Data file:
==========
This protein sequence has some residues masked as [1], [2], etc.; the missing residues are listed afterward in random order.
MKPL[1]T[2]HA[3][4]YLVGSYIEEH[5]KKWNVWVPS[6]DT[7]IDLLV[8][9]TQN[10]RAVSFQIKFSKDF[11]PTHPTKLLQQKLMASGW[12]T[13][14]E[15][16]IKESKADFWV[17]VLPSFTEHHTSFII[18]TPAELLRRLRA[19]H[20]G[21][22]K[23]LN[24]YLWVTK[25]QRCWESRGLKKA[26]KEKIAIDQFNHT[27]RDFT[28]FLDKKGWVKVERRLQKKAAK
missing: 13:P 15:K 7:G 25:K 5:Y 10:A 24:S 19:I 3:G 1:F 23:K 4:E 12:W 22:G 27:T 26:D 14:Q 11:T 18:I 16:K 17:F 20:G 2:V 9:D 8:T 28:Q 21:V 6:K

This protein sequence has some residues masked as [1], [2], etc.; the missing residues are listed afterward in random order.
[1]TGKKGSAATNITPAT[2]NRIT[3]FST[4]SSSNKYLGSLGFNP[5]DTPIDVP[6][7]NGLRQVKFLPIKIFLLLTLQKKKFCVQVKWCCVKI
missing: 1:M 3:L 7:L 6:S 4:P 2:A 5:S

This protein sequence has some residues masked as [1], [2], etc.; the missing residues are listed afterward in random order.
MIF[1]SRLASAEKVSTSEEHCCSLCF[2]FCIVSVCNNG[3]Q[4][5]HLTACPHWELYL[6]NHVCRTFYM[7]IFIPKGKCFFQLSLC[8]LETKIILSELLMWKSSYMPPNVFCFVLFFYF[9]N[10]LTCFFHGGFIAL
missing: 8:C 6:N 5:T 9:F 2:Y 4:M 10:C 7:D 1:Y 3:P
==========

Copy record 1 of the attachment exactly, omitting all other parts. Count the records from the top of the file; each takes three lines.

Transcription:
This protein sequence has some residues masked as [1], [2], etc.; the missing residues are listed afterward in random order.
MKPL[1]T[2]HA[3][4]YLVGSYIEEH[5]KKWNVWVPS[6]DT[7]IDLLV[8][9]TQN[10]RAVSFQIKFSKDF[11]PTHPTKLLQQKLMASGW[12]T[13][14]E[15][16]IKESKADFWV[17]VLPSFTEHHTSFII[18]TPAELLRRLRA[19]H[20]G[21][22]K[23]LN[24]YLWVTK[25]QRCWESRGLKKA[26]KEKIAIDQFNHT[27]RDFT[28]FLDKKGWVKVERRLQKKAAK
missing: 13:P 15:K 7:G 25:K 5:Y 10:A 24:S 19:I 3:G 1:F 23:K 4:E 12:W 22:G 27:T 26:D 14:Q 11:T 18:I 16:K 17:F 20:G 2:V 9:D 8:T 28:Q 21:V 6:K